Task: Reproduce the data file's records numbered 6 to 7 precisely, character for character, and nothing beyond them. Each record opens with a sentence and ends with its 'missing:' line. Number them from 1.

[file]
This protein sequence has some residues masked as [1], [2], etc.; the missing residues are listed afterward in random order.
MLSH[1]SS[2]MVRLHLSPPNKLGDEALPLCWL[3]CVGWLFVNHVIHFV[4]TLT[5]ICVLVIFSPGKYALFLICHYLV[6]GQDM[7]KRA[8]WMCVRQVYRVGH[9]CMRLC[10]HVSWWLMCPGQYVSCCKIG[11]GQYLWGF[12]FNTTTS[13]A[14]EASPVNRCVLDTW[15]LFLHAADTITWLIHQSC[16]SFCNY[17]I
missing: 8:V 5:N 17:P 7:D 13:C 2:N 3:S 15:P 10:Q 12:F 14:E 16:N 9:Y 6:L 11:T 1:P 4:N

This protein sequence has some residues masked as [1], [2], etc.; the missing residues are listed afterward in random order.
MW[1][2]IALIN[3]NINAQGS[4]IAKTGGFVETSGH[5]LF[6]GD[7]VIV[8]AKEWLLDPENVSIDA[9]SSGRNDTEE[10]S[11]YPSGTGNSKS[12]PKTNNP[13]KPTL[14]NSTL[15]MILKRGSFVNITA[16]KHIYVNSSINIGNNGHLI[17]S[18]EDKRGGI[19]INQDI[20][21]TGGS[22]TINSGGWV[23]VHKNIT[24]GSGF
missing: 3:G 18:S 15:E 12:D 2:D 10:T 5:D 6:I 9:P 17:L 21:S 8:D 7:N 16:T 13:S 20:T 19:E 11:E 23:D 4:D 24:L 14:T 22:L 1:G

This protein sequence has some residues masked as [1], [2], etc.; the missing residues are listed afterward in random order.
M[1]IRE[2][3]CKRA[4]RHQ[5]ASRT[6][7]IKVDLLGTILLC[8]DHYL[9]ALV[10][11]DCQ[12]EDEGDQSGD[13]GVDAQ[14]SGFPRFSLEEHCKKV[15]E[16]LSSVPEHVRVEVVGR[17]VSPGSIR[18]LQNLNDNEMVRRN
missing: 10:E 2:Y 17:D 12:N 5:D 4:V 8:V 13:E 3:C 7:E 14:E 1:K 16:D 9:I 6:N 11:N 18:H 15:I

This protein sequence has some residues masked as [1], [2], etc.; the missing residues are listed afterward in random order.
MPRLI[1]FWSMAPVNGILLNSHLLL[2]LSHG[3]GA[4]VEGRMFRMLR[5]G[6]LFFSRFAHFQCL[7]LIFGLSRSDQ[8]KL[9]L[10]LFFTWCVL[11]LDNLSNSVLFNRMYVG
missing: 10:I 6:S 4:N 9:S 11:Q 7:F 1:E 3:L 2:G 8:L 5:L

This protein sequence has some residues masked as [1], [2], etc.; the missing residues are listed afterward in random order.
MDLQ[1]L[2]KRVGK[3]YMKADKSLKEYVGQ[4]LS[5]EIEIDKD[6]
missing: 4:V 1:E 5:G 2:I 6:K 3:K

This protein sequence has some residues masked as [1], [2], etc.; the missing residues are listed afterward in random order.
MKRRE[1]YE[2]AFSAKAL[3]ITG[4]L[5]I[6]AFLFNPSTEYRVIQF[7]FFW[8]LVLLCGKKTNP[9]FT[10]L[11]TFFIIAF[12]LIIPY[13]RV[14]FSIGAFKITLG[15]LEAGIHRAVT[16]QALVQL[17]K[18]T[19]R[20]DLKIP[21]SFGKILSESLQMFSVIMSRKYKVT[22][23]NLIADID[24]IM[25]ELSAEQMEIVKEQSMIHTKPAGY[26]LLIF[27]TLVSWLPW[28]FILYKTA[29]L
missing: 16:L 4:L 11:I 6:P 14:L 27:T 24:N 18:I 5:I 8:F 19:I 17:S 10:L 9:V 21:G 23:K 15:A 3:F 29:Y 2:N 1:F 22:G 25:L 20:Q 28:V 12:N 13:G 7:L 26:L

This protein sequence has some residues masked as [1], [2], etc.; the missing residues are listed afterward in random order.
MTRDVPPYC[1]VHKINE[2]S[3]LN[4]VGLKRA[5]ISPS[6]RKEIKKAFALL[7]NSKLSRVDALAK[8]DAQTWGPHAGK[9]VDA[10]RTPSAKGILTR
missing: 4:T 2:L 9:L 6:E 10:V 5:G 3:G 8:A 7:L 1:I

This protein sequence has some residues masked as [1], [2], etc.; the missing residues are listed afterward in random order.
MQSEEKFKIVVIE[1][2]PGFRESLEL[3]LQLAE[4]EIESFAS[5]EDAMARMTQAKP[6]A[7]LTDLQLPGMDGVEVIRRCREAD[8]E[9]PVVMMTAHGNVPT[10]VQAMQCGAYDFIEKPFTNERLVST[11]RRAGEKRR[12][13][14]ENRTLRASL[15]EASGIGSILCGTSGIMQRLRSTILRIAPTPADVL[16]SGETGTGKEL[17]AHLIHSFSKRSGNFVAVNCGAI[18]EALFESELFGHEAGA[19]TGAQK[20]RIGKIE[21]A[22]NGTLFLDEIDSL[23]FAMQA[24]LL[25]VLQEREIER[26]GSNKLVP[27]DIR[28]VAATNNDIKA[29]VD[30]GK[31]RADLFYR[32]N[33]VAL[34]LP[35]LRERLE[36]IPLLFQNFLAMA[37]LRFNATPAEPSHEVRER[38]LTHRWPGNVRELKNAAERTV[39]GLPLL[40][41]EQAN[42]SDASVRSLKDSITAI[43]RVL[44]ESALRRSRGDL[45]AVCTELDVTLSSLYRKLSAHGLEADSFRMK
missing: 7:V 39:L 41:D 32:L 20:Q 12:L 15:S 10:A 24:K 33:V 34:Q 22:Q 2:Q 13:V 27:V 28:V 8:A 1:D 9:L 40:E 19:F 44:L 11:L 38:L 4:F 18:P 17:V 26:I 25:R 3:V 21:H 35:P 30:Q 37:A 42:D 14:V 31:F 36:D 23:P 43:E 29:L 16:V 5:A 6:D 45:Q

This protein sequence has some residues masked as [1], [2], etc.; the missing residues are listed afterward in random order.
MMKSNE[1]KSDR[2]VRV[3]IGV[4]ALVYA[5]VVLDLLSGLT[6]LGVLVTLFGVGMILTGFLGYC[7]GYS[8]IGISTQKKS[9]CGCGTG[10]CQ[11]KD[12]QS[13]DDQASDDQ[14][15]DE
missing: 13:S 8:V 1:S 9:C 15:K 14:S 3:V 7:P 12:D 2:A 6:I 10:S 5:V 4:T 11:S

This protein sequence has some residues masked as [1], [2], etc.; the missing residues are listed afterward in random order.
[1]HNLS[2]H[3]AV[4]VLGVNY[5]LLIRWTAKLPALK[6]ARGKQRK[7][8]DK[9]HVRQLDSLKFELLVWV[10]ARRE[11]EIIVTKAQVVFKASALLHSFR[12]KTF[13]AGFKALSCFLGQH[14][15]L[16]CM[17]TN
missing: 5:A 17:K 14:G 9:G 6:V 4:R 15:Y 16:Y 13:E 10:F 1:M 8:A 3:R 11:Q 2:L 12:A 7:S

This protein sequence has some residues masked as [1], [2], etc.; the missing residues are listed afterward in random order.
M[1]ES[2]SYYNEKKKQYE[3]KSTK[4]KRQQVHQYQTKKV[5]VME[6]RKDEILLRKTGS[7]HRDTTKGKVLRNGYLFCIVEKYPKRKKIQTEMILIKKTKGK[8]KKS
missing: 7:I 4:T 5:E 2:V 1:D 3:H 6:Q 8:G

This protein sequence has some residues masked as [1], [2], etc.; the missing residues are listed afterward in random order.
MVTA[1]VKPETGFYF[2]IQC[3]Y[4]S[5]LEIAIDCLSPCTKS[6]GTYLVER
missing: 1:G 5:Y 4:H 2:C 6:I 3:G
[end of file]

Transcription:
This protein sequence has some residues masked as [1], [2], etc.; the missing residues are listed afterward in random order.
MKRRE[1]YE[2]AFSAKAL[3]ITG[4]L[5]I[6]AFLFNPSTEYRVIQF[7]FFW[8]LVLLCGKKTNP[9]FT[10]L[11]TFFIIAF[12]LIIPY[13]RV[14]FSIGAFKITLG[15]LEAGIHRAVT[16]QALVQL[17]K[18]T[19]R[20]DLKIP[21]SFGKILSESLQMFSVIMSRKYKVT[22][23]NLIADID[24]IM[25]ELSAEQMEIVKEQSMIHTKPAGY[26]LLIF[27]TLVSWLPW[28]FILYKTA[29]L
missing: 16:L 4:L 11:I 6:P 14:L 27:T 24:N 18:I 5:I 8:F 19:I 17:S 10:L 9:V 21:G 23:K 15:A 3:F 29:Y 2:N 1:F 22:G 25:L 20:Q 28:V 12:N 13:G 7:L 26:L

This protein sequence has some residues masked as [1], [2], etc.; the missing residues are listed afterward in random order.
MTRDVPPYC[1]VHKINE[2]S[3]LN[4]VGLKRA[5]ISPS[6]RKEIKKAFALL[7]NSKLSRVDALAK[8]DAQTWGPHAGK[9]VDA[10]RTPSAKGILTR
missing: 4:T 2:L 9:L 6:E 10:V 5:G 3:G 8:A 7:L 1:I